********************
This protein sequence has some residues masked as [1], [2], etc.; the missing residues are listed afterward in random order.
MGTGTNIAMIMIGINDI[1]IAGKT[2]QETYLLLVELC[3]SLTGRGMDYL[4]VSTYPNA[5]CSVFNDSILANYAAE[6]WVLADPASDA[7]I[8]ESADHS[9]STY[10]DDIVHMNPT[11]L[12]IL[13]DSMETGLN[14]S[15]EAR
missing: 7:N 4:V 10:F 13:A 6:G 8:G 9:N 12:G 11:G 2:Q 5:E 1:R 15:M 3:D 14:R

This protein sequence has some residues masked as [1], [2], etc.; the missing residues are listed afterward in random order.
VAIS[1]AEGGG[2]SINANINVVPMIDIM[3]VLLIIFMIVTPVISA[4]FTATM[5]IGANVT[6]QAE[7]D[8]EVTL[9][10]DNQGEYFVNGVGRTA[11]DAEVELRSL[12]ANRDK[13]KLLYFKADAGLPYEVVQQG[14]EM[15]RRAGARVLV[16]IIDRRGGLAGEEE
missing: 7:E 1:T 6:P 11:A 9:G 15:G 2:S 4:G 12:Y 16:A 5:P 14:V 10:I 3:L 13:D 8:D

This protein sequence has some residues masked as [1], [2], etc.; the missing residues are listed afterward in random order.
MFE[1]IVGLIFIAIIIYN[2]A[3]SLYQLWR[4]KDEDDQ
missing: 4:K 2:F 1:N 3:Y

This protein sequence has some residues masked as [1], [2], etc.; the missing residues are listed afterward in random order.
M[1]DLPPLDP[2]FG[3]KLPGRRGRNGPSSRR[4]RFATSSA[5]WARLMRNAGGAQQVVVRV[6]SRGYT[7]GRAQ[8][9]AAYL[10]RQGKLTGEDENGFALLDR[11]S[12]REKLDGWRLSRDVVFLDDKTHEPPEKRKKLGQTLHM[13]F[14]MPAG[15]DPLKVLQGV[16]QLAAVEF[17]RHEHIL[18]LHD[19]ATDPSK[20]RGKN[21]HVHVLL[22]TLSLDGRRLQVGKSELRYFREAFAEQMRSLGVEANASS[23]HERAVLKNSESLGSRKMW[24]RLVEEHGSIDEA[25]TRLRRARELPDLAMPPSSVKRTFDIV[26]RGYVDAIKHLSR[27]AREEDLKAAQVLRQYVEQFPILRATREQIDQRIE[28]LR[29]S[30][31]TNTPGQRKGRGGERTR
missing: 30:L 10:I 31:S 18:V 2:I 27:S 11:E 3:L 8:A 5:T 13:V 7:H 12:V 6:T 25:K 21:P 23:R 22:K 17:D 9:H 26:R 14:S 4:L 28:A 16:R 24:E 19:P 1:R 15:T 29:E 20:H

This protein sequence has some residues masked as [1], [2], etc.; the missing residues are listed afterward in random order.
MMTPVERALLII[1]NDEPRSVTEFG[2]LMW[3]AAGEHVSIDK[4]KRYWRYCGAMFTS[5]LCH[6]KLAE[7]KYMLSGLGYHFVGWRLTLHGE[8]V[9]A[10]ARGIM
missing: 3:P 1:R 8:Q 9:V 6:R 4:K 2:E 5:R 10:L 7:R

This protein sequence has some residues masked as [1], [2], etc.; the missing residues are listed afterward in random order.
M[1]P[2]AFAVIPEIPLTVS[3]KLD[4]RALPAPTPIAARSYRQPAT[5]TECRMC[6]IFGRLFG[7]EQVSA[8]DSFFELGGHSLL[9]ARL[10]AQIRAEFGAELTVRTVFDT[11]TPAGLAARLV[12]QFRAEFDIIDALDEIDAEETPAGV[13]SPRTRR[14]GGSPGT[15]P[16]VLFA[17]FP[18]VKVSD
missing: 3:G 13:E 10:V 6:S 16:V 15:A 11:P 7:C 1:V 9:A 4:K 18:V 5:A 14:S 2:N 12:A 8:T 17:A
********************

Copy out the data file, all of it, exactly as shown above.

This protein sequence has some residues masked as [1], [2], etc.; the missing residues are listed afterward in random order.
MGTGTNIAMIMIGINDI[1]IAGKT[2]QETYLLLVELC[3]SLTGRGMDYL[4]VSTYPNA[5]CSVFNDSILANYAAE[6]WVLADPASDA[7]I[8]ESADHS[9]STY[10]DDIVHMNPT[11]L[12]IL[13]DSMETGLN[14]S[15]EAR
missing: 7:N 4:V 10:F 13:A 6:G 8:G 9:N 12:G 11:G 2:Q 5:E 1:R 15:M 3:D 14:R

This protein sequence has some residues masked as [1], [2], etc.; the missing residues are listed afterward in random order.
VAIS[1]AEGGG[2]SINANINVVPMIDIM[3]VLLIIFMIVTPVISA[4]FTATM[5]IGANVT[6]QAE[7]D[8]EVTL[9][10]DNQGEYFVNGVGRTA[11]DAEVELRSL[12]ANRDK[13]KLLYFKADAGLPYEVVQQG[14]EM[15]RRAGARVLV[16]IIDRRGGLAGEEE
missing: 7:E 1:T 6:P 11:A 9:G 15:G 2:S 4:G 12:Y 16:A 5:P 14:V 10:I 3:L 13:D 8:D

This protein sequence has some residues masked as [1], [2], etc.; the missing residues are listed afterward in random order.
MFE[1]IVGLIFIAIIIYN[2]A[3]SLYQLWR[4]KDEDDQ
missing: 4:K 2:F 1:N 3:Y

This protein sequence has some residues masked as [1], [2], etc.; the missing residues are listed afterward in random order.
M[1]DLPPLDP[2]FG[3]KLPGRRGRNGPSSRR[4]RFATSSA[5]WARLMRNAGGAQQVVVRV[6]SRGYT[7]GRAQ[8][9]AAYL[10]RQGKLTGEDENGFALLDR[11]S[12]REKLDGWRLSRDVVFLDDKTHEPPEKRKKLGQTLHM[13]F[14]MPAG[15]DPLKVLQGV[16]QLAAVEF[17]RHEHIL[18]LHD[19]ATDPSK[20]RGKN[21]HVHVLL[22]TLSLDGRRLQVGKSELRYFREAFAEQMRSLGVEANASS[23]HERAVLKNSESLGSRKMW[24]RLVEEHGSIDEA[25]TRLRRARELPDLAMPPSSVKRTFDIV[26]RGYVDAIKHLSR[27]AREEDLKAAQVLRQYVEQFPILRATREQIDQRIE[28]LR[29]S[30][31]TNTPGQRKGRGGERTR
missing: 30:L 10:I 31:S 18:V 2:I 27:S 11:E 3:L 8:A 5:T 13:V 7:H 12:V 6:T 25:K 21:P 23:R 22:K 17:D 9:H 26:R 14:S 4:L 28:A 16:R 24:E 19:P 1:R 15:T 29:E 20:H

This protein sequence has some residues masked as [1], [2], etc.; the missing residues are listed afterward in random order.
MMTPVERALLII[1]NDEPRSVTEFG[2]LMW[3]AAGEHVSIDK[4]KRYWRYCGAMFTS[5]LCH[6]KLAE[7]KYMLSGLGYHFVGWRLTLHGE[8]V[9]A[10]ARGIM
missing: 3:P 1:R 8:Q 9:V 6:R 4:K 2:E 5:R 10:L 7:R

This protein sequence has some residues masked as [1], [2], etc.; the missing residues are listed afterward in random order.
M[1]P[2]AFAVIPEIPLTVS[3]KLD[4]RALPAPTPIAARSYRQPAT[5]TECRMC[6]IFGRLFG[7]EQVSA[8]DSFFELGGHSLL[9]ARL[10]AQIRAEFGAELTVRTVFDT[11]TPAGLAARLV[12]QFRAEFDIIDALDEIDAEETPAGV[13]SPRTRR[14]GGSPGT[15]P[16]VLFA[17]FP[18]VKVSD
missing: 3:G 13:E 10:V 6:S 16:V 15:A 11:P 7:C 1:V 9:A 4:K 18:V 5:A 14:S 2:N 12:A 8:T 17:A